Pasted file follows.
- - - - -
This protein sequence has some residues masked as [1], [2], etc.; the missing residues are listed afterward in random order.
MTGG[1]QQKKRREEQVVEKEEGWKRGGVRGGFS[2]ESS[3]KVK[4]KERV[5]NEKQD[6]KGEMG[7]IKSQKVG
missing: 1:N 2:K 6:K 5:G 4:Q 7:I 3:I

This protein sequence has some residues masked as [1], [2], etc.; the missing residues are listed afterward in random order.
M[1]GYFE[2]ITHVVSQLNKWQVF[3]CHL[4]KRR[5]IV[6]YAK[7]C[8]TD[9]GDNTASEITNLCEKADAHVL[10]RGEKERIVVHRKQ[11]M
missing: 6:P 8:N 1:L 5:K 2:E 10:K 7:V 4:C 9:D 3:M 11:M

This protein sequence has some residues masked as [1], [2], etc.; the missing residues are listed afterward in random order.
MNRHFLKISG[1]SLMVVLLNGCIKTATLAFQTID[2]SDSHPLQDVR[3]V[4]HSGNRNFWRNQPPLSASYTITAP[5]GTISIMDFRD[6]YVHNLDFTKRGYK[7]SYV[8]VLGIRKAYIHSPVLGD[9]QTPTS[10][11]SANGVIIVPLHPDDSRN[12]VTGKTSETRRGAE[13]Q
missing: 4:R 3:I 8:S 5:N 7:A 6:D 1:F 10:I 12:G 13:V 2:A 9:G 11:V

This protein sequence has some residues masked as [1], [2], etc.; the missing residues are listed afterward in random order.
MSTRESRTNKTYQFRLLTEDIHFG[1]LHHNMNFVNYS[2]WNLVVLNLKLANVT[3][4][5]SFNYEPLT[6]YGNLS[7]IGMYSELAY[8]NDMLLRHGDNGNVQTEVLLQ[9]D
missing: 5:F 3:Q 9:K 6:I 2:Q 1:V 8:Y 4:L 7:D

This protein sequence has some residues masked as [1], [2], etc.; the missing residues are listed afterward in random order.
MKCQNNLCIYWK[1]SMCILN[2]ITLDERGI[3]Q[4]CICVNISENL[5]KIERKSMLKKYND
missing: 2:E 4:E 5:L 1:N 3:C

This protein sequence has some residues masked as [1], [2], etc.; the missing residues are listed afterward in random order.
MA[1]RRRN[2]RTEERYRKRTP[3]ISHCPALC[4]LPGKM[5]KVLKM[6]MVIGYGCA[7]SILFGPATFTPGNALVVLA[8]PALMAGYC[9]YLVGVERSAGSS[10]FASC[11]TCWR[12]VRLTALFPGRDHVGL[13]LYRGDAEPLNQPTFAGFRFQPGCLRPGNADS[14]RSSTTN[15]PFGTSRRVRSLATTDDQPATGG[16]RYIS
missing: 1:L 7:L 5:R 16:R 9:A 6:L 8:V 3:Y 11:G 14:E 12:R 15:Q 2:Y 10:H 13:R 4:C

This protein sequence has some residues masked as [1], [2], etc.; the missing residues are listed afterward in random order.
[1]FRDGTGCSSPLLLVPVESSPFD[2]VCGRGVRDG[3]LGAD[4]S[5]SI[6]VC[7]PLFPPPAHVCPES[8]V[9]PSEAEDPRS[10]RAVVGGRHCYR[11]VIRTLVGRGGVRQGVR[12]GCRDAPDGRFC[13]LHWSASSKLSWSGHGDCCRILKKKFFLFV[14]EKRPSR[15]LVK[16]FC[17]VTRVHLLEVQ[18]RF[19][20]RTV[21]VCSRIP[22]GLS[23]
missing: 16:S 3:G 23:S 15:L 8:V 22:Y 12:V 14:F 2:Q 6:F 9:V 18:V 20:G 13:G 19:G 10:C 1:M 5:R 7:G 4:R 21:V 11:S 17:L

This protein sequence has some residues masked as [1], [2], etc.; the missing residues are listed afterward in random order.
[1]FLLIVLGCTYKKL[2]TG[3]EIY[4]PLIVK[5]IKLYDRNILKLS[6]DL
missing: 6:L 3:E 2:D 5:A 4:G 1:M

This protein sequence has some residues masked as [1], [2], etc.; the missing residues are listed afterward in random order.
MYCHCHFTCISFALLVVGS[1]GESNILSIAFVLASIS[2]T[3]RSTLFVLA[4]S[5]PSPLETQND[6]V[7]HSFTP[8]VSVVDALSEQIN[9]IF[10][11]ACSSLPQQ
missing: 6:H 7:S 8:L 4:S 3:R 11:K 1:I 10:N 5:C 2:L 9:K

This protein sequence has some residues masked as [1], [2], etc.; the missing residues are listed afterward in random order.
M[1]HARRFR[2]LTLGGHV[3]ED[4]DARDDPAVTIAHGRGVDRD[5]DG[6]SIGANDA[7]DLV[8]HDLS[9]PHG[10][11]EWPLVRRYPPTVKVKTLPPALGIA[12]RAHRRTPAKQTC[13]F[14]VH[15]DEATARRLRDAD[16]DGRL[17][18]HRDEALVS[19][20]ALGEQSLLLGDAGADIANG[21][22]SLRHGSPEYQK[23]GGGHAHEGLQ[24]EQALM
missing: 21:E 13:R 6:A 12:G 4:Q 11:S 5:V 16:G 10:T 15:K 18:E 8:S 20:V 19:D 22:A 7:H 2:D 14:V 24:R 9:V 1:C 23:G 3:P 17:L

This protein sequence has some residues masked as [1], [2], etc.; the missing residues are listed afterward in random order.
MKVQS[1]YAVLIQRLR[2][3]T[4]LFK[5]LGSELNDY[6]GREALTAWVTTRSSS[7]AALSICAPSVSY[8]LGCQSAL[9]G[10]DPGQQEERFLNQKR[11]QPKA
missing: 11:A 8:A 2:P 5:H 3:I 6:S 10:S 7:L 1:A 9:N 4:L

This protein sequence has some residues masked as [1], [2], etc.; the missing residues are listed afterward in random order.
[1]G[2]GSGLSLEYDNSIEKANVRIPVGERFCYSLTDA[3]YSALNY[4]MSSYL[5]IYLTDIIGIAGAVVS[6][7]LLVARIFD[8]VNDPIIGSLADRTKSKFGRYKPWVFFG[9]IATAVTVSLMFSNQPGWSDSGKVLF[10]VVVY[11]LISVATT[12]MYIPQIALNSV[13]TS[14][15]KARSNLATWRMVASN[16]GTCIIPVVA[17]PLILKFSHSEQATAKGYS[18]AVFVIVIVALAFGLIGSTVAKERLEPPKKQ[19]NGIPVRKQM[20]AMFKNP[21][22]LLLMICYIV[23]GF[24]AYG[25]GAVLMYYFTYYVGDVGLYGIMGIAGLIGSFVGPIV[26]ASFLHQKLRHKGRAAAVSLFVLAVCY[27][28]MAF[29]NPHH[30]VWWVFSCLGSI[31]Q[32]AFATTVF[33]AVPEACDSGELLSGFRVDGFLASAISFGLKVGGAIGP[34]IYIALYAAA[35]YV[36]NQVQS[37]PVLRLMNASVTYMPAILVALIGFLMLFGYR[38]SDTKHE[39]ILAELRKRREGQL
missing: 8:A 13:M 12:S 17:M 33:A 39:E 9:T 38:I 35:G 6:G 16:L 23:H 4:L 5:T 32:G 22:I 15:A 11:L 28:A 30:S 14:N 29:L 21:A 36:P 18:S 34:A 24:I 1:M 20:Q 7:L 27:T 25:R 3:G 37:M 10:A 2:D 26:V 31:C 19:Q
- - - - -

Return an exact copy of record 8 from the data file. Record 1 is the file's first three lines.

This protein sequence has some residues masked as [1], [2], etc.; the missing residues are listed afterward in random order.
[1]FLLIVLGCTYKKL[2]TG[3]EIY[4]PLIVK[5]IKLYDRNILKLS[6]DL
missing: 6:L 3:E 2:D 5:A 4:G 1:M